OK. I know I sound like a broken record going on and on about the Alabama Accountability Act and its shortcomings. But when you visit schools across Alabama and time after time see needs unmet, while you know at the same time the accountability act has diverted more than $52 million from the Education Trust Fund, it is hard not to speak out.
In 2013 We listened to all the promises coming from the Statehouse about what wonderful things this legislation would do for struggling schools and their students. But nearly three years later we see that to a large degree, it was all just a figment of someone’s imagination.
The original version of AAA said that scholarship granting organizations could raise up to $25 million annually to award as scholarships. That year seven SGOs collected $24.7 million. The lion’s share ($17.8 million) went to the Alabama Opportunity Scholarship Fund that was supposedly established by former governor Bob Riley (though info at the Secretary of State’s office says the organizer was actually John Kirtley of Tampa).
Twenty-five donors gave the $17.8 million. Info from Kirtley’s Florida-based Step Up for Students SGO says $14 million came from just two donors. Next in line was Scholarships for Kids, Inc. in Birmingham with $6.3 million from 753 donors.
The other five raised a total of $616,142.
(Donors get a dollar for dollar credit against their Alabama tax liability. All income tax collected goes to the Education Trust Fund. So a $1 million donation diverts $1 million from education.)
The money raised by SGOs in 2013 was spent on 5,690 scholarships in 2014. But here is when things begin to go hay wire. The law says that every student receiving a scholarship is eligible to continue getting on until they graduate high school or reach 19 years of age. Simply put, the SGO must raise as much one year as they did the year before to just tread water with scholarship numbers.
Apparently the Alabama Opportunity Scholarship Fund did not get the memo because instead of raising $17.8 million in 2014 as they did in 2013, they only collected $652,390. This drastic decrease was blamed on the fact that a Montgomery circuit court ruled AAA unconstitutional in May 2014. (This ruling was overturned by the Supreme Count earlier this year.)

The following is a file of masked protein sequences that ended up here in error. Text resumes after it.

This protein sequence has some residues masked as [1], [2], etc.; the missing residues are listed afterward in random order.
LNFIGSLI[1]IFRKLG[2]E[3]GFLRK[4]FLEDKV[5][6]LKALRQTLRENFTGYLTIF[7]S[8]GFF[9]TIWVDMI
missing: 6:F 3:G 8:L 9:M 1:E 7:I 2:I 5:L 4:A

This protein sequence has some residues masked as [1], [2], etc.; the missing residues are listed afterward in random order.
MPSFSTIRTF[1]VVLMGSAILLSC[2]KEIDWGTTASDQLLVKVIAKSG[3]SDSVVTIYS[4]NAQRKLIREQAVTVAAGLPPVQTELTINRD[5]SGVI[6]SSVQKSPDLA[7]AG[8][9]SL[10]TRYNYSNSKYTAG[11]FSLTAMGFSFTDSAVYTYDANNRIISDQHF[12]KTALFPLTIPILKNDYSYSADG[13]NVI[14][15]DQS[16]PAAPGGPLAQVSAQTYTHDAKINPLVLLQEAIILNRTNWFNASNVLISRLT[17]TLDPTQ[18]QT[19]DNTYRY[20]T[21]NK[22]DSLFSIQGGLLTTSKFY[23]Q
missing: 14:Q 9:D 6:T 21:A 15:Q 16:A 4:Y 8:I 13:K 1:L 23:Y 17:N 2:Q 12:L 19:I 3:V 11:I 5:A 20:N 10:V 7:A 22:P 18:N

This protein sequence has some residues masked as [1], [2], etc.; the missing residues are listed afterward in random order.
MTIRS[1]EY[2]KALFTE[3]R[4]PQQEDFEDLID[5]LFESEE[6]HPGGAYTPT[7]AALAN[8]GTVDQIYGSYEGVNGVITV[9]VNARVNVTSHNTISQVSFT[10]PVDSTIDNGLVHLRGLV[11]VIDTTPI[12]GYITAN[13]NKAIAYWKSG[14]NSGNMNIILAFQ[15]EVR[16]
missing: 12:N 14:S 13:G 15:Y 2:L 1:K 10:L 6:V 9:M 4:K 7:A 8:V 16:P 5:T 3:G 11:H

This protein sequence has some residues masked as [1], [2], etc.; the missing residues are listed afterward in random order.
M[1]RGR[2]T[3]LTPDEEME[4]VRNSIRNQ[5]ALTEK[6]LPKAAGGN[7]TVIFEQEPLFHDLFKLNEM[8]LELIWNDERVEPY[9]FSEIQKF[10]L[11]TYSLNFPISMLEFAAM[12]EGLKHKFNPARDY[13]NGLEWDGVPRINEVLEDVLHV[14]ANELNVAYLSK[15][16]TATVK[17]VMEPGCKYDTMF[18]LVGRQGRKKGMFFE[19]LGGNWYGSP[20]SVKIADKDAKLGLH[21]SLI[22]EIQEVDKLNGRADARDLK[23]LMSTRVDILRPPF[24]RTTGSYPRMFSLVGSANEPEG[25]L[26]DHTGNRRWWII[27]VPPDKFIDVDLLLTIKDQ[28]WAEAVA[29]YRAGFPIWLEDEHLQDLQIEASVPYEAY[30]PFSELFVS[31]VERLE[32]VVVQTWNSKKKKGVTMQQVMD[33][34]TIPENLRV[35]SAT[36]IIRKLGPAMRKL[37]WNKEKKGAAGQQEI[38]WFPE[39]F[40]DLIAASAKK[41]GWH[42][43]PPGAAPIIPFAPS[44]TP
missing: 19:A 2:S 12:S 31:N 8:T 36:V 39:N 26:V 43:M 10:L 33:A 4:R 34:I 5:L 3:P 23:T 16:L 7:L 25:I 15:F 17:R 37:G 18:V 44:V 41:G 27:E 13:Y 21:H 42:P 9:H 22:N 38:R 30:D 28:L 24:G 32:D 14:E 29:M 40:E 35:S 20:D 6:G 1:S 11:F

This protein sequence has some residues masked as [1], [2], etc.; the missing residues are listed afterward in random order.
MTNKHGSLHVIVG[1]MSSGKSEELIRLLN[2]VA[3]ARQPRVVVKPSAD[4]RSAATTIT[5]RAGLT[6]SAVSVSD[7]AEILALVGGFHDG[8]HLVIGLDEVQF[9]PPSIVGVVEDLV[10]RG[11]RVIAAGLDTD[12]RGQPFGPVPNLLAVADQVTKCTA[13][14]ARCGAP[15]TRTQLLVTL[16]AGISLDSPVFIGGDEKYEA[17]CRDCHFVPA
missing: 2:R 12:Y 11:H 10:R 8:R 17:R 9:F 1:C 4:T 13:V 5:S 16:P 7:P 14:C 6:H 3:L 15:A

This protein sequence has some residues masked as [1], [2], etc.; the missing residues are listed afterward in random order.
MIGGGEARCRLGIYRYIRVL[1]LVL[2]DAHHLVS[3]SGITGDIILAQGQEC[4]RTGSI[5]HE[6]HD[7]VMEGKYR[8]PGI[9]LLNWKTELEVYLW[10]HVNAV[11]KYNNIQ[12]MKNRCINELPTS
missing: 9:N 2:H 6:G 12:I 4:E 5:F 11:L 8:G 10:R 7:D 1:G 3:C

As I testified at hearings on an amendment to AAA before both House and Senate committees, if court action prevented AOSF from raising money. why didn’t it have the same impact on all SGOs. The truth is, while donations to AOSF screeched to a virtual halt in 2014, Scholarships for Kids, Inc. increased their donations from $6.3 million in 2013 to $12.1 million in 2014–a jump of 91 percent.
But as is often the case in committee hearings, facts don’t really count.
So the legislature amended the 2013 bill by increasing the annual cap on donations from $25 million to $30 million and by allowing donations be made and counted retroactively to 2014 since only 53 percent of the $25 million cap was raised. The law was also changed to allow the individual donation limit be increased from $7,500 to $50,000.
That brings us to right now, the middle of November 2015 with about 45 days left for SGOs to raise money. So what about making donations retroactive to last year the legislature said we needed? Records from the Alabama Department of Revenue show that of the $11.5 million that could have been raised and counted against 2014, only $2.6 million came in.
And what about that $30 million the legislature said we needed in 2015. Only $14 million has come in so far, though granted, many such tax breaks show up very late in the year.
Two things are now clear. 1) the legislature’s crystal ball continues to not work and 2) in spite of the wholesale lack of enthusiasm for the accountability act we were promised, we do know we have diverted $52 million in the last three years from potentially helping public schools.